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Catalyst 2013 Census of Fortune 500: Still No Progress After Years of No Progress

Yet some companies prove “the new normal” is women in top leadership

NEW YORK (December 10, 2013)—While companies based in other countries move ahead with plans to advance women to top leadership, progress in the F500 remains flat, according to the 2013 Catalyst Census: Fortune 500 Women Board Directors and the 2013 Catalyst Census: Fortune 500 Women Executive Officers and Top Earners.

Among the findings:

  • Women held only 16.9% of corporate board seats in 2013, indicating no significant year-over-year uptick for the 8th straight year. And only 14.6% of Executive Officer positions were held by women—the 4th consecutive year of no year-over-year growth. 

  • Women of color continued to fare particularly poorly, holding just 3.2% of all board seats.

  • 10% of companies had no women serving on their boards; more than 2/3 of companies had no women of color directors.

  • Women held only 8.1% of top earner slots—again no change from prior year.

  • Read more.

Catalyst’s research and insights reveal a strong business and financial case for advancing women to leadership.

“It’s hard to believe that at the end of 2013 we still see more than a few all-male corporate boards and leadership teams.” said Ilene H. Lang, President & CEO, Catalyst. “Diverse business leadership and governance are correlated with stronger business performance, employee engagement, and innovation. Shareholders beware: a company with no women at the top is missing one of the biggest opportunities in the marketplace today.”

For some major US companies, advancing women to leadership is “business as usual”—a critical and achievable goal.  

“Attracting the best talent is still the most important factor in business success and is every leader’s number one priority,” said Thomas Falk, Chairman & CEO, Kimberly-Clark Corporation. “Companies that have improved their representation of women are attractive employers to all the talent available. For those that have not improved, you have to wonder how long they can be successful if they are only hiring from half of the talent available. This issue is not about equity or fairness, it’s about winning.”

“Catalyst’s 2013 Census showing the continued shortage of women in America’s C-suites, Boards of Directors and as top earners is a call to action,” said Maggie Wilderotter, Chairman and CEO of Frontier Communications. “I encourage corporate procurement leaders to require vendors to include their record of hiring and promoting women and the number of women board members as part of their bids. Logic, fairness and hope have not done the job, but doing business with companies that champion women can set a standard and have an impact.”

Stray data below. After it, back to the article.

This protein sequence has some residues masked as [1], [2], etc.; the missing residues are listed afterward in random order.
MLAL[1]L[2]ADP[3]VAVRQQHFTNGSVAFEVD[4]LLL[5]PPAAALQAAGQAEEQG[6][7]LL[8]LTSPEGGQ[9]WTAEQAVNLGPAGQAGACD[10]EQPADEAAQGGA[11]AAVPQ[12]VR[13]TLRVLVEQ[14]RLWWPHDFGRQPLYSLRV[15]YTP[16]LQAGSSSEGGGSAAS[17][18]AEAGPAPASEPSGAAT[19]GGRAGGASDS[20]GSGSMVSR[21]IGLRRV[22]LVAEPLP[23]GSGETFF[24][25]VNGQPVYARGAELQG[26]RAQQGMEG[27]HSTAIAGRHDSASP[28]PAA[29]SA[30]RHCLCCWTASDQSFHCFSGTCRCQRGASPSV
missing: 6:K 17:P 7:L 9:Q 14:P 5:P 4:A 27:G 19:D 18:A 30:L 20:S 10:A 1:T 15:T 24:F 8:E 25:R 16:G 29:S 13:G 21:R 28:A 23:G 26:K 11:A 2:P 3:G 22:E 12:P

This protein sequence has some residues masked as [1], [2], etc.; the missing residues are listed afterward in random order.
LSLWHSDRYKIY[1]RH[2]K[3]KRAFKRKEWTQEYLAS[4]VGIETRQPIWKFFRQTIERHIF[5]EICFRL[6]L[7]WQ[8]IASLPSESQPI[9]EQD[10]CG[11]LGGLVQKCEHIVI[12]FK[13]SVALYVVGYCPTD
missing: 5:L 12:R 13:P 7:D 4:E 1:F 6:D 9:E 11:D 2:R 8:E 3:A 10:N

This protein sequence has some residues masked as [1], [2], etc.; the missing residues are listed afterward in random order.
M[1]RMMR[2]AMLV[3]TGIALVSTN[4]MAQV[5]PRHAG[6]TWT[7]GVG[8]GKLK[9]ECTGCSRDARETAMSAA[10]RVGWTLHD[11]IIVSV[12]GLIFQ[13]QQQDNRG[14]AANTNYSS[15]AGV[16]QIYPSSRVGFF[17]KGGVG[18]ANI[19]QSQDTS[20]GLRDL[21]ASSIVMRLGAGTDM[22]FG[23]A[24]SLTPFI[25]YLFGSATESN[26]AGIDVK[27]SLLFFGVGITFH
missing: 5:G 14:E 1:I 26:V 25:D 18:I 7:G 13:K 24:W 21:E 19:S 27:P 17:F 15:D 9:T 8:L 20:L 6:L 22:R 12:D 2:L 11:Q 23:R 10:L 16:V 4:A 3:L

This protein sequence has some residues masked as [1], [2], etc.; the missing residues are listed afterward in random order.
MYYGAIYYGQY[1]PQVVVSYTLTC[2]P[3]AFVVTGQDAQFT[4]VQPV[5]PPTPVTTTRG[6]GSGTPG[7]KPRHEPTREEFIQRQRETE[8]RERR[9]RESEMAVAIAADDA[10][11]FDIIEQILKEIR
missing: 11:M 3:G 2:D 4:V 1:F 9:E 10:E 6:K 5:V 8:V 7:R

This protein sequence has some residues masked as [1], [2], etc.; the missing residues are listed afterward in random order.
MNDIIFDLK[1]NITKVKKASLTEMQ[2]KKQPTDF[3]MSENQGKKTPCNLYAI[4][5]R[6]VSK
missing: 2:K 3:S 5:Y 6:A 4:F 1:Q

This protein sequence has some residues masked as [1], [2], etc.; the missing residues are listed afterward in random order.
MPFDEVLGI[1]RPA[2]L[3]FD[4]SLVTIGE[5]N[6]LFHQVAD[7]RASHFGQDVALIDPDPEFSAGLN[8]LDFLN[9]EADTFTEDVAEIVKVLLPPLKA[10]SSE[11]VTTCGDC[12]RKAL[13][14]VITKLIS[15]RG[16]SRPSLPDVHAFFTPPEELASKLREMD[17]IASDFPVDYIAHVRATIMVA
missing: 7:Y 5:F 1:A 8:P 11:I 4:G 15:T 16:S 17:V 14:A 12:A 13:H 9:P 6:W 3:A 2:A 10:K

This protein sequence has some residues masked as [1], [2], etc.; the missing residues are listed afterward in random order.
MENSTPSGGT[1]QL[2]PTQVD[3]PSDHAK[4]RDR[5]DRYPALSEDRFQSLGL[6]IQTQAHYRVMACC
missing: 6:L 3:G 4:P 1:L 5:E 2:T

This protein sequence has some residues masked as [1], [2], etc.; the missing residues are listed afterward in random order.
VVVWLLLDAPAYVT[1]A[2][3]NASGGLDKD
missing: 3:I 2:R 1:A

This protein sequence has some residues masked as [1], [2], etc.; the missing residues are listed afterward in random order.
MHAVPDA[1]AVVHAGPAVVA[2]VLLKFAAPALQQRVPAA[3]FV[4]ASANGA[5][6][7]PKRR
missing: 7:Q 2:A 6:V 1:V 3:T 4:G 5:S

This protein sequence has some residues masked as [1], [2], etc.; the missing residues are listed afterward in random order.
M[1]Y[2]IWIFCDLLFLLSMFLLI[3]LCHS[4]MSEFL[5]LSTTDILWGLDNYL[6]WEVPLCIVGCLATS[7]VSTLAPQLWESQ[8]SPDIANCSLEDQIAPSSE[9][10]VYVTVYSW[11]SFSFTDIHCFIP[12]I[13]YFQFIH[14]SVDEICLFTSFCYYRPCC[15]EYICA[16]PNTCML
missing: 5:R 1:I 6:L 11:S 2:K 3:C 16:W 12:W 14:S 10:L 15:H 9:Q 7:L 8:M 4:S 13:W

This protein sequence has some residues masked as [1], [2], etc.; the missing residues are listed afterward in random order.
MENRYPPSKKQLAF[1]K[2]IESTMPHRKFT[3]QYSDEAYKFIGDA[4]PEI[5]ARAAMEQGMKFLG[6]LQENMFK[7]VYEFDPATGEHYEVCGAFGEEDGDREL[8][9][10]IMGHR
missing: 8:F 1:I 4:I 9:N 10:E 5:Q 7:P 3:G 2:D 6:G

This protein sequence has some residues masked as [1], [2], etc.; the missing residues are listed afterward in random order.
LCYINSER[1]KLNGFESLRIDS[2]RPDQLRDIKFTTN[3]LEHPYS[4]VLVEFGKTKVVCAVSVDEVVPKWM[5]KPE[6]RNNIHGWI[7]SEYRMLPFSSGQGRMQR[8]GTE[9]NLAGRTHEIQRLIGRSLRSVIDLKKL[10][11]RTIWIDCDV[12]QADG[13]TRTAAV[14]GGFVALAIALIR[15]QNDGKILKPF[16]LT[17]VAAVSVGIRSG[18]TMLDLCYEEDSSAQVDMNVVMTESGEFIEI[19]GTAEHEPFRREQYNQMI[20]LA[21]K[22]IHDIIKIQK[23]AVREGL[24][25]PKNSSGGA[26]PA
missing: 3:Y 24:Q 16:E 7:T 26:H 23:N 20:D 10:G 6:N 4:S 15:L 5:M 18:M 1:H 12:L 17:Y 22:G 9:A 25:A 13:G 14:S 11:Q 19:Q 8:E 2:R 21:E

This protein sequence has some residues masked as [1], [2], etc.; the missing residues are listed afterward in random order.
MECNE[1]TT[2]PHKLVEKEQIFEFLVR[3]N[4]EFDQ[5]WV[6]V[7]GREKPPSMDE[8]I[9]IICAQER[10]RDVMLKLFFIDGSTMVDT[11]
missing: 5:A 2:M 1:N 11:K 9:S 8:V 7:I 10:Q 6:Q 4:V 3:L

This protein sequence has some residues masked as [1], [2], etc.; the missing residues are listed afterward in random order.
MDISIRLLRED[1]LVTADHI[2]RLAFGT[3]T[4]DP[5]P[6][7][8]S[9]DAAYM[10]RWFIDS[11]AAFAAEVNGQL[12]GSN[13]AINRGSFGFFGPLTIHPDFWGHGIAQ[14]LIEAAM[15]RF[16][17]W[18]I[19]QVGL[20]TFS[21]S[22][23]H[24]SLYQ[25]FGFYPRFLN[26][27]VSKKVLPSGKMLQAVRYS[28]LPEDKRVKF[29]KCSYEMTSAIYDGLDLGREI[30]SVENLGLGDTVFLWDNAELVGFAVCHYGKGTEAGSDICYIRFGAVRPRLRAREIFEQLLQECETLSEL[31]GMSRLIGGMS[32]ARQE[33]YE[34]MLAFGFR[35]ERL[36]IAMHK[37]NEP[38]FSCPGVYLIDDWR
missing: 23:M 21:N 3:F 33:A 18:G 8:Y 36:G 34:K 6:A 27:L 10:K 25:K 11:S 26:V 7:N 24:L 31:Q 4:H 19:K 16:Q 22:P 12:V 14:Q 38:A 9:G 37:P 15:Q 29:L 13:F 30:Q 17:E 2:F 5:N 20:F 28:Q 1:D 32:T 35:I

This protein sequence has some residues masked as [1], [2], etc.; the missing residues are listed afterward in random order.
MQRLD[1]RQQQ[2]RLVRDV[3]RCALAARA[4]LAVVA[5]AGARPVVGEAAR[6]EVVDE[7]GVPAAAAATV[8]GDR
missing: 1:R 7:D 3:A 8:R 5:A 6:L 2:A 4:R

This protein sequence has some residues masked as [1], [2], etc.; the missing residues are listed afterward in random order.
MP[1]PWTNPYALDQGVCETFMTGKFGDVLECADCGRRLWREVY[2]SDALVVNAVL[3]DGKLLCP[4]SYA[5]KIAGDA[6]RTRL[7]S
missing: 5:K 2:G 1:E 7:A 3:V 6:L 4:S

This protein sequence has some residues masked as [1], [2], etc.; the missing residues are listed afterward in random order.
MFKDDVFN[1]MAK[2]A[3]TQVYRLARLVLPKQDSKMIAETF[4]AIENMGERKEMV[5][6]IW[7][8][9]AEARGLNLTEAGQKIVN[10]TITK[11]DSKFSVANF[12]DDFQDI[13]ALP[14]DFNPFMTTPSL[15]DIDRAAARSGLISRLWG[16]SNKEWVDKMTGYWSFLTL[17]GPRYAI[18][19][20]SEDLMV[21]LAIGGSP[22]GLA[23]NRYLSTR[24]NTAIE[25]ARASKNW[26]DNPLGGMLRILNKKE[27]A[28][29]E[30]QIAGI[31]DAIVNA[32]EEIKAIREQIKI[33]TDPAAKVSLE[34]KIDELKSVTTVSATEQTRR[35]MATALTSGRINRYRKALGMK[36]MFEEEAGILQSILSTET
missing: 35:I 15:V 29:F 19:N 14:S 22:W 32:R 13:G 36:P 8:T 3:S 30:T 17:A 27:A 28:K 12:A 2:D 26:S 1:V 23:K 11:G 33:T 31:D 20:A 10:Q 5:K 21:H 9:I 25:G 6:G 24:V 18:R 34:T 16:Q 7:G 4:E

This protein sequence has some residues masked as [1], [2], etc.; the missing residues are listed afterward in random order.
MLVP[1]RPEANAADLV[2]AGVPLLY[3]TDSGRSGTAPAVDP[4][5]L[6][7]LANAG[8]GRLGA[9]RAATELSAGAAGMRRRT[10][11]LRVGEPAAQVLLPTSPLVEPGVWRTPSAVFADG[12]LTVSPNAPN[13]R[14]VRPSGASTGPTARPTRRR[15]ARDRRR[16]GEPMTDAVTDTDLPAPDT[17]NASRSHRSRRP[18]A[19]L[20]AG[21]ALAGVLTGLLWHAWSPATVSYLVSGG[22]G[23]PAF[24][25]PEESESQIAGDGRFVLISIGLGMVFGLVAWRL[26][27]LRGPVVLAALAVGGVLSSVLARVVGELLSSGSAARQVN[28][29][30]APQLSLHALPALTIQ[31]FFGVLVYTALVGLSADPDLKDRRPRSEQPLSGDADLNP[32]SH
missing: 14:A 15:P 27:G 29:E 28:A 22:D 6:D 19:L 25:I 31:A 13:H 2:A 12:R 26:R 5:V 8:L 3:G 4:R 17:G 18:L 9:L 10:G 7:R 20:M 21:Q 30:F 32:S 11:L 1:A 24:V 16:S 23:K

To help companies diversify their boards with board-qualified women, Catalyst connects its corporate members with CEO-sponsored women through its Catalyst Corporate Board Resource (CCBR). “We know this is not a supply problem,” added Ms. Lang. “There are plenty of qualified women ready for board and top executive positions, as some companies have proven. It’s important and it’s not hard. It’s the “new normal” in business leadership.” 

Additional relevant resources:

AT&T, Bloomberg, BMO Financial Group, Cardinal Health, Inc., Chevron Corporation, Credit Suisse, Dell Inc., Deloitte LLP, Desjardins Group, Deutsche Bank AG, EY, General Motors Company, Hewlett-Packard Company, IBM Corporation, KeyBank, Kimberly-Clark Corporation, McDonald’s Corporation, PPL Corporation, Sodexo, State Street Corporation, UPS.

Founded in 1962, Catalyst is the leading nonprofit organization expanding opportunities for women and business. With offices in the United States, Canada, Europe, India, and Australia, and more than 600 members, Catalyst is the trusted resource for research, information, and advice about women at work. Catalyst annually honors exemplary organizational initiatives that promote women's advancement with the Catalyst Award.